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Open Access research with a European policy impact...

The Strathprints institutional repository is a digital archive of University of Strathclyde's Open Access research outputs. Strathprints provides access to thousands of Open Access research papers by Strathclyde researchers, including by researchers from the European Policies Research Centre (EPRC).

EPRC is a leading institute in Europe for comparative research on public policy, with a particular focus on regional development policies. Spanning 30 European countries, EPRC research programmes have a strong emphasis on applied research and knowledge exchange, including the provision of policy advice to EU institutions and national and sub-national government authorities throughout Europe.

Explore research outputs by the European Policies Research Centre...

The in vitro adsorption of cytokines by polymer-pyrolysed carbon

Howell, C.A. and Sandeman, S.R. and Phillips, G.J. and Lloyd, A.W. and Davies, J.A. and Mikhalovsky, S.V. and Tennison, S.R. and Rawlinson, A.P. and Kozynchenko, O.P. and Owen, H.L.H. and Gaylor, J.D.S. and Rouse, J.J. and Courtney, J.M. (2006) The in vitro adsorption of cytokines by polymer-pyrolysed carbon. Biomaterials, 27 (30). pp. 5286-5291. ISSN 0142-9612

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Abstract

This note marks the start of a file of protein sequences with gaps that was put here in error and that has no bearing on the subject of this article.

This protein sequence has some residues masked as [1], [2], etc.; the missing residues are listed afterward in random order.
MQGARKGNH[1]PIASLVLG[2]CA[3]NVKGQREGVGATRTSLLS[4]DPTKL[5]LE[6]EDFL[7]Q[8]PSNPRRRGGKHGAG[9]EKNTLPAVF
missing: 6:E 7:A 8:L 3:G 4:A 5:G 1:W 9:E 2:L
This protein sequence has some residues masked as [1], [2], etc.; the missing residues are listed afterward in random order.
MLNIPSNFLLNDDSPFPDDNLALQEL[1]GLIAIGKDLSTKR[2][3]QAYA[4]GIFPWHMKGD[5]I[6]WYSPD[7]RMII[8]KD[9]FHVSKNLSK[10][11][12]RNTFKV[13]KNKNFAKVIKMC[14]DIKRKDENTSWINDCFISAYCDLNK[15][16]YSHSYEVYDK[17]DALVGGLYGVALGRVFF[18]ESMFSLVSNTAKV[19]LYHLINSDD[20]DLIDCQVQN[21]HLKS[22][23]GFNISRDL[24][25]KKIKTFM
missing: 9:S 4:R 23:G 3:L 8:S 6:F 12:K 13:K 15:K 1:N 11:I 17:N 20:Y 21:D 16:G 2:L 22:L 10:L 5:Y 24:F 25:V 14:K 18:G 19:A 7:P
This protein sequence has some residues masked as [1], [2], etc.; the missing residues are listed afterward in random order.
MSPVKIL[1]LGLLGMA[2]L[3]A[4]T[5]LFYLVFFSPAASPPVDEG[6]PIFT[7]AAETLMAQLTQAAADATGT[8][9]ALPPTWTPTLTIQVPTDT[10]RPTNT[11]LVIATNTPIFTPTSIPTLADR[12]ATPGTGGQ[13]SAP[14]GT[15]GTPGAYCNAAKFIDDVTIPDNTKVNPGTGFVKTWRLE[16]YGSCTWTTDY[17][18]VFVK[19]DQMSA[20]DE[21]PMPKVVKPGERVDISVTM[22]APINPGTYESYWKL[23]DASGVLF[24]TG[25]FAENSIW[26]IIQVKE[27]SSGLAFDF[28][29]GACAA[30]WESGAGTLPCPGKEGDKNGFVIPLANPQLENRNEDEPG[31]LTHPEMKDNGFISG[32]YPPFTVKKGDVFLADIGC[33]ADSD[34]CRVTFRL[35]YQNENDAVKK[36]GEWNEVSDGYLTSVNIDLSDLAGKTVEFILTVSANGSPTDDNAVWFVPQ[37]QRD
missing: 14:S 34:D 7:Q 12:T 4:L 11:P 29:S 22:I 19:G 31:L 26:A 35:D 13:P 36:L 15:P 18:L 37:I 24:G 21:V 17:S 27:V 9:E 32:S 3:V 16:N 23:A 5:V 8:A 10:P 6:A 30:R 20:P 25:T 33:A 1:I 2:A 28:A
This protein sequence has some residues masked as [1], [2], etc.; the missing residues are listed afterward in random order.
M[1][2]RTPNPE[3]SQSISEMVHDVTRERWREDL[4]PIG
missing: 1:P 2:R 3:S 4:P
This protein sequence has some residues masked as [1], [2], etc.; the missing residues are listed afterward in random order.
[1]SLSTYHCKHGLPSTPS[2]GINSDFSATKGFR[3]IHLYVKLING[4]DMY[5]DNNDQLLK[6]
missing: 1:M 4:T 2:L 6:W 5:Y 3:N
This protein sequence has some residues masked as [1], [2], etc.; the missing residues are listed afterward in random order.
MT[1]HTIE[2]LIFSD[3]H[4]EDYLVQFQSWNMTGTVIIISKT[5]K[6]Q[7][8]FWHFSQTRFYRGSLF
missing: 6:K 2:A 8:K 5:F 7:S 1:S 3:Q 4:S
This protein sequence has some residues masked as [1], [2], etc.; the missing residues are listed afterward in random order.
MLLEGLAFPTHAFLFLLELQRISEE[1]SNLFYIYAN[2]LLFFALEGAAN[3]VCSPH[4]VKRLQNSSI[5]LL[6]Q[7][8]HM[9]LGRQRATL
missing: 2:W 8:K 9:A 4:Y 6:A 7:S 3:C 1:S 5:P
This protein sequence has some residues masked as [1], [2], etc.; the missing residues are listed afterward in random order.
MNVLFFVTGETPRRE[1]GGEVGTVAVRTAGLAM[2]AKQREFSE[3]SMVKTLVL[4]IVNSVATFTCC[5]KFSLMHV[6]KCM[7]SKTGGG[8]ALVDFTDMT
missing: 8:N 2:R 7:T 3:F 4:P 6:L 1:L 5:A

This study investigated a range of phenolformaldehydeaniline based pyrolysed carbon matrices and their component materials, for their ability to adsorb a range of inflammatory cytokines crucial to the progression of sepsis. The efficiency of adsorption of the target molecules from human plasma was assessed and compared to that of Adsorba® 300C, a commercially available cellulose-coated activated charcoal. Results indicate that a number of the primary carbon/resin materials demonstrate efficient adsorption of the cytokines studied here (TNF, IL-6 and IL-8), comparable to other adsorbents under clinical investigation. Our findings also illustrate that these adsorbent capabilities are retained when the primary particles are combined to form a pyrolysed carbon matrix. This capability will enable the engineering of the carbon matrix porosity allowing a blend of carbonised particle combinations to be tailored for maximum adsorption of inflammatory cytokines. The present findings support further investigation of this carbon material as a combined carbon-based filtration/adsorbent device for direct blood purification.